Losing Your Waze

by Adam on May 12, 2013

While this post coincides somewhat nicely with the rumors circling that Facebook may be in talks to acquire the popular social traffic mapping app, Waze, it’s both a coincidence and a departure from that aspect of the tech media reporting. My interest in the company is far more fundamental and wasn’t quite apparent to me before I had used the app a few times (and have since stopped).

It seems that the mantra of “gamify everything” (if that even is a mantra) is clearly reaching new heights. I’m all for personal freedom, and far be it from me to criticize texting, talking, emailing and reading while driving, but I found Waze to be downright dangerous, a bad distraction in an already frenetic “behind-the-wheel” environment. More than a few times I’ve had my attention diverted by many aspects of the app, whether it be the multitude of ridiculous looking “wazer” icons, the ability to report everything from an accident to a car on the shoulder (and being prompted every few miles with warnings of danger that you can either confirm or contest), or the opportunity to gain points for doing any and all manner of things, while driving.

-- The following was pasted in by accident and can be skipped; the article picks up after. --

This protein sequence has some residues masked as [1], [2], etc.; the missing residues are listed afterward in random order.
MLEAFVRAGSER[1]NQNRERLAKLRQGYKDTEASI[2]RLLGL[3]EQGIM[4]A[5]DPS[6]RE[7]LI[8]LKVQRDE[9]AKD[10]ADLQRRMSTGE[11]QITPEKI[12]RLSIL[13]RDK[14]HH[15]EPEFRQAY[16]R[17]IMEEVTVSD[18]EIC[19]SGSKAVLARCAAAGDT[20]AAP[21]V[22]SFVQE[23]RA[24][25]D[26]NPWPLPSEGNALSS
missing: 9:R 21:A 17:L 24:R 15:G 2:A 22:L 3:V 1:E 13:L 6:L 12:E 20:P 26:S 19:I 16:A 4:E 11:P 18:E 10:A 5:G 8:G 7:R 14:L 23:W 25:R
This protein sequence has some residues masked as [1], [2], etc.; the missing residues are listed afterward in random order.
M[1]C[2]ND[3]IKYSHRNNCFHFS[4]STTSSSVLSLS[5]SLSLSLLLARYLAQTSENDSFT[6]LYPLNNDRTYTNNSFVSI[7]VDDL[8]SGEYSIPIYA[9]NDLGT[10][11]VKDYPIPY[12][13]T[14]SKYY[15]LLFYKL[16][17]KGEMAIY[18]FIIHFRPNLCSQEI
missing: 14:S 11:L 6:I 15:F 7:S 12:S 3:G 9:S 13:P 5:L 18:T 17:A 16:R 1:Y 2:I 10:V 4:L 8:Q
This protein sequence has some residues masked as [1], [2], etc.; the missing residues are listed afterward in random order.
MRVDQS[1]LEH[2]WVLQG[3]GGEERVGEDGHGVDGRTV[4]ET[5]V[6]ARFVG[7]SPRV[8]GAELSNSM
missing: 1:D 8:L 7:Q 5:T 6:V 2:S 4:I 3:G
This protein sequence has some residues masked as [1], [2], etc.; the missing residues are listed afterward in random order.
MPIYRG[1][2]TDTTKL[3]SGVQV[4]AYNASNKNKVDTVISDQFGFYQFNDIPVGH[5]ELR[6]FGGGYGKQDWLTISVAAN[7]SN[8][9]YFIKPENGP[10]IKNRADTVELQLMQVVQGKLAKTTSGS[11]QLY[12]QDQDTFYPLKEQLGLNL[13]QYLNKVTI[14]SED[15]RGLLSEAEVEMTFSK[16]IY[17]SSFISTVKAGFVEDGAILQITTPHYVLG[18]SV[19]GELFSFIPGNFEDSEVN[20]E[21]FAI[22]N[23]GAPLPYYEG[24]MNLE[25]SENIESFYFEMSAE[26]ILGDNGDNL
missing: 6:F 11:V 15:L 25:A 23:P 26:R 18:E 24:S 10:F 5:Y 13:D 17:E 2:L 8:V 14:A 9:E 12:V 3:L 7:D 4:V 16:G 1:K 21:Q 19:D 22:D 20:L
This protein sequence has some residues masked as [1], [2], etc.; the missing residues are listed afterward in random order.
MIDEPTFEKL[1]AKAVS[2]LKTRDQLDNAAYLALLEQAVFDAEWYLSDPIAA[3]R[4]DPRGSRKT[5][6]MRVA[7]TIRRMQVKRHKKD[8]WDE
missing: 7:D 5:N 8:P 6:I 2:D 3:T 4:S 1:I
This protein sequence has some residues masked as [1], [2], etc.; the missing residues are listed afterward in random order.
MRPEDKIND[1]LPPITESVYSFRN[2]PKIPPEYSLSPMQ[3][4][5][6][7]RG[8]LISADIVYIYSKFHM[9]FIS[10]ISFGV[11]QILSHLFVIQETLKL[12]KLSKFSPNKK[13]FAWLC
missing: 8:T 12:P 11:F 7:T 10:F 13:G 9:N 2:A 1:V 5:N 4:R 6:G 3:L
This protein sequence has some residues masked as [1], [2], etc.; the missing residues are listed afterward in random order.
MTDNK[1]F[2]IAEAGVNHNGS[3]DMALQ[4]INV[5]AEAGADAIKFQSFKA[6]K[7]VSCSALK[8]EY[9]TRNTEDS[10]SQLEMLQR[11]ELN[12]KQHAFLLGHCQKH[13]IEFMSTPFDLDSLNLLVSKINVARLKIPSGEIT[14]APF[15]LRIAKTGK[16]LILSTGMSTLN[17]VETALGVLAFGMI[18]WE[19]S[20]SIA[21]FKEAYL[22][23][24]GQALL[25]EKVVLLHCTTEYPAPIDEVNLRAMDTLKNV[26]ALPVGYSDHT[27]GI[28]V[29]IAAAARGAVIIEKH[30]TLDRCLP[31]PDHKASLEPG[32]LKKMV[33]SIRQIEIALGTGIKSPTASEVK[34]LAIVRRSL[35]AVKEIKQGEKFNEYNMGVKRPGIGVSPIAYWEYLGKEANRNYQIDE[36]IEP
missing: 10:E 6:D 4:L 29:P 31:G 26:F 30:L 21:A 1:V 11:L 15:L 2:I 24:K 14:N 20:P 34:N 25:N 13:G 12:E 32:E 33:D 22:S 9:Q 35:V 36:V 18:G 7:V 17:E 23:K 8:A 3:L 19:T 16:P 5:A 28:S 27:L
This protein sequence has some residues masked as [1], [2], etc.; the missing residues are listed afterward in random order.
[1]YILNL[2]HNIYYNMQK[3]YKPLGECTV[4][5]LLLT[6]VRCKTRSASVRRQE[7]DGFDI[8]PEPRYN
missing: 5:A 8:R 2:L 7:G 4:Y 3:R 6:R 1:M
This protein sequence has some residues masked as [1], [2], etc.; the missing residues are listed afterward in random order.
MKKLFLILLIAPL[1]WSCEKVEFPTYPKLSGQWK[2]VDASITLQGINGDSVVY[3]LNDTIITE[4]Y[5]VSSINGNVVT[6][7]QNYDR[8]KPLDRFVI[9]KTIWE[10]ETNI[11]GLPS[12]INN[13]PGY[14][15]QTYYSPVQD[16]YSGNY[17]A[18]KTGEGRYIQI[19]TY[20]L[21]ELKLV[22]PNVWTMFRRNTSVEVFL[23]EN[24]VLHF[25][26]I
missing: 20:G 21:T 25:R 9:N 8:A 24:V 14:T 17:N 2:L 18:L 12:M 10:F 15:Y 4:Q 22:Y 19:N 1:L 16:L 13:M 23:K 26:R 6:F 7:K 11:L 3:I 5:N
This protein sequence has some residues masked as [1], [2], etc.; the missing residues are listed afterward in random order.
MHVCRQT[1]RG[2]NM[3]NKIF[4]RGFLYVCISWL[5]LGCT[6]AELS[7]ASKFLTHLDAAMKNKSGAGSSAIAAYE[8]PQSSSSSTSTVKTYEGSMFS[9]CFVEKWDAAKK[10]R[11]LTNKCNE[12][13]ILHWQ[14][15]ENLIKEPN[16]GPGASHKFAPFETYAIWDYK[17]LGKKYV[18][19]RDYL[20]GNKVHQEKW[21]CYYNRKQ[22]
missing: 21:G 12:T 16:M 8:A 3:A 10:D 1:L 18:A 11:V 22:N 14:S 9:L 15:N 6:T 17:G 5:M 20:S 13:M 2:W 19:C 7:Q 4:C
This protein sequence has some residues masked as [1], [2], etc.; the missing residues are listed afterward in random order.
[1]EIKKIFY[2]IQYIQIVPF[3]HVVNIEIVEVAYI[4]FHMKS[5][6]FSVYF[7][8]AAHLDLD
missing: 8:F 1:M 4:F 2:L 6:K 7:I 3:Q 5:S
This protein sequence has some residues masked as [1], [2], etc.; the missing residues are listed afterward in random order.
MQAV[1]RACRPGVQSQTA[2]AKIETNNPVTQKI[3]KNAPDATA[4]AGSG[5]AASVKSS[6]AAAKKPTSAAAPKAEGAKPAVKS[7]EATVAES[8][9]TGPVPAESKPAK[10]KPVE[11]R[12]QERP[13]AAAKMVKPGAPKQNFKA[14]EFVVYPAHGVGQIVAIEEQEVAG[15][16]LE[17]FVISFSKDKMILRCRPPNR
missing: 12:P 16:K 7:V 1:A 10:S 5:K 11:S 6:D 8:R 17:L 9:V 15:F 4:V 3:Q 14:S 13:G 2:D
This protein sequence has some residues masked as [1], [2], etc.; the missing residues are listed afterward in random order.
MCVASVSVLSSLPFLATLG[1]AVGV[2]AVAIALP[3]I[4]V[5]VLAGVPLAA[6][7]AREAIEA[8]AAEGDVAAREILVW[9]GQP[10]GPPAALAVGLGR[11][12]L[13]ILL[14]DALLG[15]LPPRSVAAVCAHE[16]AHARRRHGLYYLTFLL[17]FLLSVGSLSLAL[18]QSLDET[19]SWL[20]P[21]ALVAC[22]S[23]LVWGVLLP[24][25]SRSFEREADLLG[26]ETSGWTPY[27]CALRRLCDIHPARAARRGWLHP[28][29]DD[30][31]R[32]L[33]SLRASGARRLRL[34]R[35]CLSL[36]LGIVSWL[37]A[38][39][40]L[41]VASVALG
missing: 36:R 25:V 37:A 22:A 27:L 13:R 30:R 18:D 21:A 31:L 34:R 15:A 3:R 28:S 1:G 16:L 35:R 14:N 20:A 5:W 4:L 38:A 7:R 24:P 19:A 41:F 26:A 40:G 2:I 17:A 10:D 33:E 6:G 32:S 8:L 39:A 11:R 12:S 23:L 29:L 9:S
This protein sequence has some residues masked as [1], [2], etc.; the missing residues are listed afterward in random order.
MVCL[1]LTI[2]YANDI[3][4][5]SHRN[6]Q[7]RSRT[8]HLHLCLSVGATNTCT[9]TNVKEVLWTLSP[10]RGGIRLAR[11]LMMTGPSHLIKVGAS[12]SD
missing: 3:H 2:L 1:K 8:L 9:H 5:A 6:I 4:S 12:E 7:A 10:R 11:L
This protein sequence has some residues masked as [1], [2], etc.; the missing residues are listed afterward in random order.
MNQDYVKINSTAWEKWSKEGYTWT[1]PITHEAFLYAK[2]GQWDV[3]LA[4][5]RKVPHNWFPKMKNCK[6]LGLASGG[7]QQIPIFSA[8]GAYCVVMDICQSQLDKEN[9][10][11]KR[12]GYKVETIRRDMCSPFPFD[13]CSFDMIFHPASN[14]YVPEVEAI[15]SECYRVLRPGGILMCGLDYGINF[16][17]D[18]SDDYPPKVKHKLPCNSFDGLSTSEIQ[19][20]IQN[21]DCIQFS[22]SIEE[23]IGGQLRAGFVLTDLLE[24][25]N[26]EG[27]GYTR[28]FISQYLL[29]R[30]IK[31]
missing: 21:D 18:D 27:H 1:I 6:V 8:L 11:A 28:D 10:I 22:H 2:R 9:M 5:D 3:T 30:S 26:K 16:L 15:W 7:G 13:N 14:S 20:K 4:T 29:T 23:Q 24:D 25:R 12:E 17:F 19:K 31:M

The app pops a superfluous warning message if you are trying to use it while on the road that says not to engage while driving, but c’mon, it’s a navigation app. You’d think that our social responsibility as entrepreneurs would compel us to do more than just pass the buck on the liability by leaving it in our users’ hands to check a little box that says “passenger” (how many drivers do you think have done that?). All this would be reasonably manageable if the app itself used all of its wonderful social computing power to actually help you avoid traffic, but I’ve been in more than a few scenarios where all I get is a small warning a mile or two in advance that says “slow traffic ahead.” I suppose that’s helpful, but if we’re really looking to improve on the mapping experience, I think we have to lose our Waze and find an app that provides a truly better navigation experience instead of just replacing it with yet another platform to socialize on (insofar as reporting traffic and building your Waze profile can be considered “socializing”).

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